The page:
Vitaae – is it as good as it claims to be? This in-depth Vitaae review from nootropics and nutritionist James Dixon gives you the straight answer you need.
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The nootropic sphere is expanding rapidly. It is innovating quickly. It is winning new converts daily. And it’s no wonder, really.
Nootropics promise to improve executive function, working memory, energy levels, mental wellbeing, and long-term cognitive health. It would all sound too good to be true, except that we know it isn’t. The data is in, and the theory is sound.
That is, in some cases.
There are some truly great nootropics out there. There are plenty of supplements that really can give you these benefits. NooCube, Mind Lab Pro, Alpha Brain, Nooceptin… the list of top shelf nootropics goes on.
I began looking at Vitaae, from SANE Laboratories, quite dubiously. It didn’t look like it would stack up. And, for many reasons, I was right – it doesn’t. There is undoubtedly an interesting methodology underpinning its formulation. But whether or not this methodology bears scientific scrutiny is another matter.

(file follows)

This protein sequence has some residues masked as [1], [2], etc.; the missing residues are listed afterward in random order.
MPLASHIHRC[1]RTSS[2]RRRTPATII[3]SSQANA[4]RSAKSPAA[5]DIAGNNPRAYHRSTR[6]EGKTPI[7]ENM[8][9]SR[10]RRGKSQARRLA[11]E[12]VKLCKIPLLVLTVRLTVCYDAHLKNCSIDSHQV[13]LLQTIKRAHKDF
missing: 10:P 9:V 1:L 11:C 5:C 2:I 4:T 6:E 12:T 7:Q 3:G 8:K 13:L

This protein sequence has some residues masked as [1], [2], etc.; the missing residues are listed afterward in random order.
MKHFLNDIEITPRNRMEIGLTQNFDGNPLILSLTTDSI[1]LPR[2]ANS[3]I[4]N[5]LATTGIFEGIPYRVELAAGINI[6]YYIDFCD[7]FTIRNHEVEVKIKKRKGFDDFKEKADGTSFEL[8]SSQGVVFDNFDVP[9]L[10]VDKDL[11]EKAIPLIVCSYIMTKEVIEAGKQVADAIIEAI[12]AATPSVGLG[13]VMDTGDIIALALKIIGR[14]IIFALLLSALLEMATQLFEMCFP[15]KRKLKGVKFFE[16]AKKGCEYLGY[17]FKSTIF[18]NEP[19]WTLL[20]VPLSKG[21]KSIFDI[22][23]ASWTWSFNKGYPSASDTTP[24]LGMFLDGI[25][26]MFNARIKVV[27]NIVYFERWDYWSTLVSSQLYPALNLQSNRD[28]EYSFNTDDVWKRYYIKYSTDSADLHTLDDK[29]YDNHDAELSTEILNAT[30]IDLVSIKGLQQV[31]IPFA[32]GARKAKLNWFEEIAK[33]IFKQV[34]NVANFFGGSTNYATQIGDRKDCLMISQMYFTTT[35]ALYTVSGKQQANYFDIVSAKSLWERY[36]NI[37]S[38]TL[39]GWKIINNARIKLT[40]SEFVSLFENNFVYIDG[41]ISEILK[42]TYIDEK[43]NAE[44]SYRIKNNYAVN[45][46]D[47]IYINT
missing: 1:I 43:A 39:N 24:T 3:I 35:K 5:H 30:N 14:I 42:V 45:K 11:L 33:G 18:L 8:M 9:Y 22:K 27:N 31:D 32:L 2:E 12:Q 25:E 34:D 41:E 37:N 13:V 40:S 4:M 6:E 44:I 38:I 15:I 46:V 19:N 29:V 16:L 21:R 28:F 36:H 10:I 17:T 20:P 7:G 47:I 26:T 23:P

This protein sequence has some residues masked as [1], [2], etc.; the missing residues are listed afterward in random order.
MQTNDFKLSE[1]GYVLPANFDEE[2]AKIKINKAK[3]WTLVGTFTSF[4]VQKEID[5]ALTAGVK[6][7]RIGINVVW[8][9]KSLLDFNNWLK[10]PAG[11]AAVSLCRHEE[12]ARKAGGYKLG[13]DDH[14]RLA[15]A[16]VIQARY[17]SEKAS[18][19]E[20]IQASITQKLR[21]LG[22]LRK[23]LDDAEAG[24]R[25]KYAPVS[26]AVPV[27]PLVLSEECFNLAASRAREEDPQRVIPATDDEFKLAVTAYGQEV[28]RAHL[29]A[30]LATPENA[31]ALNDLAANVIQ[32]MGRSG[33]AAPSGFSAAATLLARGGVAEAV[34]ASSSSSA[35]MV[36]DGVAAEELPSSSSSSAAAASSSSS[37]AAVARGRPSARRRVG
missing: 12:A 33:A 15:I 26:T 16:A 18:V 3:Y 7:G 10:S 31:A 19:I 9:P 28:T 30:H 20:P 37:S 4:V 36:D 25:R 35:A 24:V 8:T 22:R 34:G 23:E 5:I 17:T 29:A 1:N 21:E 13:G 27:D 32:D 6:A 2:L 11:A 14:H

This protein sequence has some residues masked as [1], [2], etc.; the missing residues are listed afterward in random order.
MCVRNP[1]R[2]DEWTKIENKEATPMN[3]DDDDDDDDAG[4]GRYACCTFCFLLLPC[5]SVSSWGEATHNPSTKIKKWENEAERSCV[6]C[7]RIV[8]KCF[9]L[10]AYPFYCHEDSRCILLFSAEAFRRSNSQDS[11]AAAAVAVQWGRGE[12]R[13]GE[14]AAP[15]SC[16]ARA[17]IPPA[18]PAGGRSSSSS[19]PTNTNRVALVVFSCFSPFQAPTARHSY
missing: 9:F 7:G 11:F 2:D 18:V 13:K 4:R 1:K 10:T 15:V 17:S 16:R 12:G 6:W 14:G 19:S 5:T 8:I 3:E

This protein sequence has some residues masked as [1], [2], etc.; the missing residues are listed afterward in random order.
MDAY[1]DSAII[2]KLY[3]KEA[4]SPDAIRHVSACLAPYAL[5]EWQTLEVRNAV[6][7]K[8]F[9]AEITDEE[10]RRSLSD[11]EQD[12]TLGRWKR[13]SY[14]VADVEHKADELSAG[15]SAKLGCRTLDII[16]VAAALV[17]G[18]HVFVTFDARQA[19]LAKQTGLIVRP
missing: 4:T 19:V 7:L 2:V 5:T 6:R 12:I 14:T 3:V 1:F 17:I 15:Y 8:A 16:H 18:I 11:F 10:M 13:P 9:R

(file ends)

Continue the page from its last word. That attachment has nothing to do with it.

Vitaee is pretty much useless. It’s a waste of money. Though their methodology sounds novel, there is a reason that few if any other nootropic supplements are going down the same route as them.
It claims to clear inflammation in the brain, from where all sorts of benefits are then meant to spring. This is rubbish. There is no scientific evidence to support it. Save your money for something proven to work (see below).
What is Vitaae?
Vitaae is a nootropic supplement marketed by SANE Laboratories as a brain-boosting, age-defying formulation with the ability to bolster mental clarity. The supplement is primarily targeted at older adults who wish to boost cognitive function and decrease the risk of developing various diseases as they reach their golden years.
SANE claims that Vitaae contains eight anti-aging, brain-boosting super-nutrients that can help decrease brain inflammation and reduce the risk of mental problems as we get older. However, a bit of a look into the scientific evidence behind these claims shows that they are a little shaky.
While some of the ingredients in Vitaae, such as CoQ10 and PQQ, have been shown to have potential cognitive benefits in some studies, the evidence is not conclusive. Additionally, some of the other ingredients, such as grape seed extract and trans-resveratrol, have not been extensively studied for their cognitive benefits. It seems to be a classic case of marketing tactics over substance.
While there are some positive reviews of Vitaae online, there are also negative reviews from users who did not experience any cognitive benefits or side effects – which is all unsurprising, given SANE’s formula.